Most rabbit repellents are contact or taste repellents that render the treated plant parts distasteful. Taste repellents protect only the parts of the plant they contact; new growth that emerges after application is not protected, and heavy rains may necessitate reapplication. Odor repellents protect plants within a limited area and do not need to be touching the plant. The degree of efficacy is highly variable, depending on the behavior, and number of rabbits, and the availability of alternative food sources. When rabbits are abundant, use other control techniques along with chemical repellents.
Hinder and Deer-off are available for use on consumable plants such as fruits. Hinder consists of ammonium soaps of higher fatty acids. It is an odor repellent that may be sprayed or painted on the foliage. Hinder has been found to be effective in repelling rabbits and deer from crops and ornamental plants. Deer-off consists of garlic oil, capsaicin, and putrescent whole egg solids. It is an odor and taste repellent that can be applied to foliage, but edible fruits should be cleansed prior to consuming. Hot Sauce Animal Repellant, by Millers, which contains capsaicin (the heat source in hot sauce), can also be applied to fruit trees; however, it must be applied either before the fruit is on the plant or after it has been removed. Capsaicin is a taste repellent. The warm sensation it leaves in the throat of the animal is believed to cause the animal to avoid eating that plant again. The effectiveness of capsaicin-containing repellents varies depending on the availability of other food sources.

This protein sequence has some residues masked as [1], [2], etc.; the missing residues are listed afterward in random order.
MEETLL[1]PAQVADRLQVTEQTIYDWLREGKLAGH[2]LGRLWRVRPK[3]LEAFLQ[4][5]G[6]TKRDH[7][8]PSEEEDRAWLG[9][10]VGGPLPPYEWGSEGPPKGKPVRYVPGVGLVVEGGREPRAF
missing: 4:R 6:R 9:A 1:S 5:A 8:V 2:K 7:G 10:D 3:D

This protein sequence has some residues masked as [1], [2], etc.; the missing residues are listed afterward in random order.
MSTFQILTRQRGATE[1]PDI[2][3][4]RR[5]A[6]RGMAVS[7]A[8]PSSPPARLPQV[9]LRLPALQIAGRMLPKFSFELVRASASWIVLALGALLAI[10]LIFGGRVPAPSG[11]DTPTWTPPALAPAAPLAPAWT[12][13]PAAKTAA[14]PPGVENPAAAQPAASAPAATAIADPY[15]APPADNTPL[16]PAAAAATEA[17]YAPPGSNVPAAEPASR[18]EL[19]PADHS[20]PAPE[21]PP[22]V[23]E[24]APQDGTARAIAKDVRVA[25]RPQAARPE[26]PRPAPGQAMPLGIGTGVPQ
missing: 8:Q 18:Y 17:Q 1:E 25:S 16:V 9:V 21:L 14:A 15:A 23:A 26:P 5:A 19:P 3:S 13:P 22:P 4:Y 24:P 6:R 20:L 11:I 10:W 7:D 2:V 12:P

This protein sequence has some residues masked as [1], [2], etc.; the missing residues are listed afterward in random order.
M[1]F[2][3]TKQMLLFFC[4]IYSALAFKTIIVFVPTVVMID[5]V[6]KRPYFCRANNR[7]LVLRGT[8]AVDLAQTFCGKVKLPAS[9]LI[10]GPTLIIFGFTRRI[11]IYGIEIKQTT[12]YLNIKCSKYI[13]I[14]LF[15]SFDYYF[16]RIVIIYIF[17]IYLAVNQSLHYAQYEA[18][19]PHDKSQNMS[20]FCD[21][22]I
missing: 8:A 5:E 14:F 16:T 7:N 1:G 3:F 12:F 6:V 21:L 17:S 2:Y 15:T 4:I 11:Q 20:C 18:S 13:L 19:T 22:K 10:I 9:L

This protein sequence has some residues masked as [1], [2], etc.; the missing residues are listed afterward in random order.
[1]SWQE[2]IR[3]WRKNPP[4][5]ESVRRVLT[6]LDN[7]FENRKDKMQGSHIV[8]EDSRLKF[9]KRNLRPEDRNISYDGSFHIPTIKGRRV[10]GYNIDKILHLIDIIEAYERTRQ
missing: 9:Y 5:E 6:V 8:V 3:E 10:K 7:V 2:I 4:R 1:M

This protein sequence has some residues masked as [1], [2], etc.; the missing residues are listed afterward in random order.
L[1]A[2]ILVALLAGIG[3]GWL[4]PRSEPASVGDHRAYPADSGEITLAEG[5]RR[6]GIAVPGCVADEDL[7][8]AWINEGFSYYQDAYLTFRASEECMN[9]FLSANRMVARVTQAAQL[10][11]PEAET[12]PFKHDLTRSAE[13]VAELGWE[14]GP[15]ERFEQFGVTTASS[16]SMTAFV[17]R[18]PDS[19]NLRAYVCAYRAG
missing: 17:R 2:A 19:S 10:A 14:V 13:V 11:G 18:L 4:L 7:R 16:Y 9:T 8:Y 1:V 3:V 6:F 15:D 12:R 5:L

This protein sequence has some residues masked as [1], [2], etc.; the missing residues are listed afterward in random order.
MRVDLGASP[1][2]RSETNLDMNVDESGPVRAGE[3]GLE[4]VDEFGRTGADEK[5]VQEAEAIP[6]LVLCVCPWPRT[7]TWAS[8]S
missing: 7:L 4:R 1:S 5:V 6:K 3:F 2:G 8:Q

Trapping can be used to remove rabbits from problem areas. Several excellent styles of commercial live traps are available from garden centers, hardware stores, and seed catalogs. Most commercial traps are made of wire and last indefinitely with proper care. Live traps often can be rented from animal control offices or pest control companies.
Dry corn and dried apples make very good year-round bait. Dried leafy alfalfa and clover are good cold-weather baits. Apples, carrots, cabbage, and other fresh green vegetables are good baits in warmer weather, but these soft baits become mushy and ineffective once frozen. For best results, use baits similar to the fruit on which the target rabbits are feeding. Position the bait at the rear of the trap. Placing a trap involves a few easy steps:
- Place traps where you know rabbits feed or rest. Check for runways along the edge of cover. To locate an active runway, look for rabbit droppings and clipped twigs. Place sticks in the ground in front of the trap to guide the rabbit into the trap.
- In winter, face traps away from prevailing winds to keep snow and dry leaves from interfering with the door.
- Move traps if they fail to make a catch within a week.
Check traps twice a day to replenish bait or remove the catch. Legally, in Pennsylvania, traps must be checked every 36 hours, but they should be checked every 12 hours, particularly in suburban areas where neighborhood pets might be caught.
A commercial wire trap can be made more effective by covering it with canvas or some other dark material. This will cause the trap to resemble a safe, secure environment. Be sure that the covering does not interfere with the trap's mechanism.
Although frequently overlooked, removing brush piles, weed patches, dumps, and other debris near fruit gardens can be a useful way to manage rabbits. Keeping your grass mowed will remove potential cover that might attract cottontails to your garden. Filling old woodchuck or skunk burrows will remove their potential as rabbit homes. Encouraging the rabbit's natural enemies—or at least not interfering with them—may aid in reducing rabbit damage. Hawks, owls, foxes, mink, weasels, and snakes all help control rabbits.
The most effective method of reducing rabbit damage to your garden or orchard is fencing or other forms of exclusion along with habitat modification. If numbers of rabbits are low and alternative food sources are available, repellents also might be useful in reducing damage.
This publication is available in alternative media on request.